Argent shines in a sad sector

Investment Column
Click to follow
The Independent Online
Against the background of a 15 per cent fall in the value of the property sector as a whole, the 8p rise in Argent's share price since flotation last June from 255p to 263p is testament to the company's intrinsic strengths.

Within a whisker of the net asset value of 268p announced with preliminary figures yesterday, Argent is better valued than most companies in the sector, which has fallen to an historically wide discount to its underlying worth as the prospects of capital growth have slipped further and further out.

In its debut full-year results, pre-tax profits came in at £2.7m compared with last year's £3.9m loss and earnings per share were 5.3p (9.7p loss).

With the benefit of hindsight, Argent slipped under the wire with its market debut just as the market was becoming seriously disenchanted with an industry it had been guilty of dreadfully overhyping since the exit of sterling from the exchange rate mechanism.

Share prices tripled between autumn of 1992 and spring of 1994 as lower interest rates meant higher values could be attached to the income flows from commercial buildings and the prospect of economic recovery promised higher rents for property owners.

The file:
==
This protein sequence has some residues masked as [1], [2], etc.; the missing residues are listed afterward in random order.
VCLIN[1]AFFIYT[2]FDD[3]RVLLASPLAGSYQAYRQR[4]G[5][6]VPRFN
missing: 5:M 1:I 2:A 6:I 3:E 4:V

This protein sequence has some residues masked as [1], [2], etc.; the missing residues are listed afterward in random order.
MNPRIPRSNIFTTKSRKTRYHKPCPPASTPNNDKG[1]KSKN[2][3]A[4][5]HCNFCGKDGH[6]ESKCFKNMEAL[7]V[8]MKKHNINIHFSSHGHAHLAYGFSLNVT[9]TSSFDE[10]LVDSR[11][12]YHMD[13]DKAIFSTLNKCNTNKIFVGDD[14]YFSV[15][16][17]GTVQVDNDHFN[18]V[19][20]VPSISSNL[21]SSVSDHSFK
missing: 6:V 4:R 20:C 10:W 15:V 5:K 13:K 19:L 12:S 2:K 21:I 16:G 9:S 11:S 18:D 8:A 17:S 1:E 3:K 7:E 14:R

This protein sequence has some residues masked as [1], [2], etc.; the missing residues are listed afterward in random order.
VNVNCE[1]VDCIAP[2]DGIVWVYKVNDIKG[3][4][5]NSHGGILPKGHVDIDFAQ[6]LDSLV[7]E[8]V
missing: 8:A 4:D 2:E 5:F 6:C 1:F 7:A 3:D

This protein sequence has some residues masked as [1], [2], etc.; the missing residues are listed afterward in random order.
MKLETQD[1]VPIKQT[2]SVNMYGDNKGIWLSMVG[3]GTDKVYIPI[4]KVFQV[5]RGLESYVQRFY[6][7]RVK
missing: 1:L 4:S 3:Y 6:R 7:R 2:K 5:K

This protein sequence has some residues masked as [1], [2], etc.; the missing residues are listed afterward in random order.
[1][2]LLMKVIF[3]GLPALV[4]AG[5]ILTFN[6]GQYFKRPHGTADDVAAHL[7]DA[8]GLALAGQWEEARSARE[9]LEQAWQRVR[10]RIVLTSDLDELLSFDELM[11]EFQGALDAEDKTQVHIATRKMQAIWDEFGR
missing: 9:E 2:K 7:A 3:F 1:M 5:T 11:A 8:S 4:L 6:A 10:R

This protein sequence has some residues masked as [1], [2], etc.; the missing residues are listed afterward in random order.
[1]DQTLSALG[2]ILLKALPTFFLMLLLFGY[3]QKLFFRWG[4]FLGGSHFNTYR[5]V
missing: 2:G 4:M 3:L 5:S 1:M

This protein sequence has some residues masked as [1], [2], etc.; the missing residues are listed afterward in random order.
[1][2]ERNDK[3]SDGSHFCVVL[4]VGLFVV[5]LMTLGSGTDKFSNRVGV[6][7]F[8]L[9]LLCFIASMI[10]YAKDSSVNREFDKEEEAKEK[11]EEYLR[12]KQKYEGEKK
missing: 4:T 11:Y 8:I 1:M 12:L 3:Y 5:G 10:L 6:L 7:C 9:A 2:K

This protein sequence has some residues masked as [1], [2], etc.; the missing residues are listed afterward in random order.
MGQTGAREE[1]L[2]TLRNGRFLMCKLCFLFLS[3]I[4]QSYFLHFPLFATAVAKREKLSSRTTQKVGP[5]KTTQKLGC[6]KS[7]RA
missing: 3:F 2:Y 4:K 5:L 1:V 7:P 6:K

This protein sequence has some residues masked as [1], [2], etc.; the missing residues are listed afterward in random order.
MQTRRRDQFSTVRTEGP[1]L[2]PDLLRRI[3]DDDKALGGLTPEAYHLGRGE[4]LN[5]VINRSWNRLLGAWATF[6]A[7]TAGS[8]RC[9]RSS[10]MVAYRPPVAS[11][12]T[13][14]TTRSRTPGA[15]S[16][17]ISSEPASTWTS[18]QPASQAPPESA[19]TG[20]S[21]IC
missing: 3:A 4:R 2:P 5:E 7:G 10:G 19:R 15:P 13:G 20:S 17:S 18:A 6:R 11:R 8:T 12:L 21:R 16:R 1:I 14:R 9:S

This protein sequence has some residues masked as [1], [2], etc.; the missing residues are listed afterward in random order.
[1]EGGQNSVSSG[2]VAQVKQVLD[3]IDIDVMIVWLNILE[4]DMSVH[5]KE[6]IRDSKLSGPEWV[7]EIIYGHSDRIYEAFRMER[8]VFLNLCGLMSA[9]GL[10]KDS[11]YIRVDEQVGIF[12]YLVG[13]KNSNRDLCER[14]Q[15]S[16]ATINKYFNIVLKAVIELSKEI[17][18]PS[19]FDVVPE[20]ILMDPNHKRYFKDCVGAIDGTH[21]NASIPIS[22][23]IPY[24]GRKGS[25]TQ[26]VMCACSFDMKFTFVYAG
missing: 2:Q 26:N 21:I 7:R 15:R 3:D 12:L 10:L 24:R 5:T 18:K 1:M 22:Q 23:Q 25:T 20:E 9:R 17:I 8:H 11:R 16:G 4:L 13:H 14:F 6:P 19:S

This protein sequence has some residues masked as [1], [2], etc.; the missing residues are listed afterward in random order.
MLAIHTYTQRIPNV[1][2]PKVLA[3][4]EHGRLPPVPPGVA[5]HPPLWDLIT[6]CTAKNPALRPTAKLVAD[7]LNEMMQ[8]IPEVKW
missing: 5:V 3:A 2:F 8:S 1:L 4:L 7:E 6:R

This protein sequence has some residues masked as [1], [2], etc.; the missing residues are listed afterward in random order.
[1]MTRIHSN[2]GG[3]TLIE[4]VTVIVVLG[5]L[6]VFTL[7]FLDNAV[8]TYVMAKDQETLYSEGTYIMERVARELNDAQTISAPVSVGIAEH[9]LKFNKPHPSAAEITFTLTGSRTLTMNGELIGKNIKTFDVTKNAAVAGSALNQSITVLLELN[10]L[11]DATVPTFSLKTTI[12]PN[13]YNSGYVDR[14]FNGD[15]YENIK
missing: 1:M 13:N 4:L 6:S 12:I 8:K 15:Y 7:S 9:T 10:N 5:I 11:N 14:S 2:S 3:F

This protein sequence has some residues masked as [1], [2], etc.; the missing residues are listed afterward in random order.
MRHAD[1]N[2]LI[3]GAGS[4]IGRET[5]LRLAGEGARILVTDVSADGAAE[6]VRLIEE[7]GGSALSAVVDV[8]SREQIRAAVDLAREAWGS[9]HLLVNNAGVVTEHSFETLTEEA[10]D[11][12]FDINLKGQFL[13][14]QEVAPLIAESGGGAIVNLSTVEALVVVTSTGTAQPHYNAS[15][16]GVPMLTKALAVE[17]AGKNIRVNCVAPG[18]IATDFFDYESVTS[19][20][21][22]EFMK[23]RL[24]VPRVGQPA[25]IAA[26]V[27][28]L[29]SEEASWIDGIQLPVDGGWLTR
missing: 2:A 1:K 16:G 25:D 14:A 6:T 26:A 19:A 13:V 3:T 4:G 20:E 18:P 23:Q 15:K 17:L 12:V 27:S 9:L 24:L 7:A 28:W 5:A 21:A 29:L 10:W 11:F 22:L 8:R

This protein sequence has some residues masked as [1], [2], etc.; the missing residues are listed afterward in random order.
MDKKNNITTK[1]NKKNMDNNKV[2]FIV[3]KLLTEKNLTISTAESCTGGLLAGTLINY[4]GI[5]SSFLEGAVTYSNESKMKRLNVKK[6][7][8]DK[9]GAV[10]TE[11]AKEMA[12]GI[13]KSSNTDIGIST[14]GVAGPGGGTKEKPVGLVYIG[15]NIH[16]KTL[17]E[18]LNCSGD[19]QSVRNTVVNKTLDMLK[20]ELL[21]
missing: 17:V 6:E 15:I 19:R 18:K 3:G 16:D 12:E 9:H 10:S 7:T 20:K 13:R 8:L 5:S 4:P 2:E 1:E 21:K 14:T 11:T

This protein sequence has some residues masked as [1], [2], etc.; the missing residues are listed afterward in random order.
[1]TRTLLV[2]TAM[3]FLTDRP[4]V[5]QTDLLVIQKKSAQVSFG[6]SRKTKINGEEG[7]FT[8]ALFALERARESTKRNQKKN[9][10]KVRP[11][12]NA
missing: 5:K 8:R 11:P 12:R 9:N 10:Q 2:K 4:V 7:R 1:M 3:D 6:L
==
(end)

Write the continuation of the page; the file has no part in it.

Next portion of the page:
Since then, however, the reversal of the trend in base rates and slower- than-expected take-up of surplus space has made the outlook considerably gloomier. Many property companies have lost a third or more of their value over the past 12 months.

Argent has held up well because of its strong record through boom and slump and because as a smallish player it is better placed to ride any upturn.

Last year net assets increased by 15 per cent last year despite little growth at all in the market as a whole, and Argent has now achieved 35 per cent compound growth over the past five years despite an extremely hostile market.

It has done that by creating a balanced group, with steady income-earning assets to pay the bills, higher-yielding properties with improvement potential to provide growth and some exciting development sites to give the company some spice.

The last of these make Argent stand out from its peers, especially a 17-acre site in Birmingham, acquired for just £3m from the receivers to Rosehaugh and now worth almost 10 times as much.

Argent paid no dividend last year, preferring to retain cash for developments. That means investing in the company is a gamble on management's skill in squeezing value from an unforgiving market. They are among the best- regarded in the industry and the elements are in place for the creation of a highly successful company - the question is whether it isn't in the price already.

Comments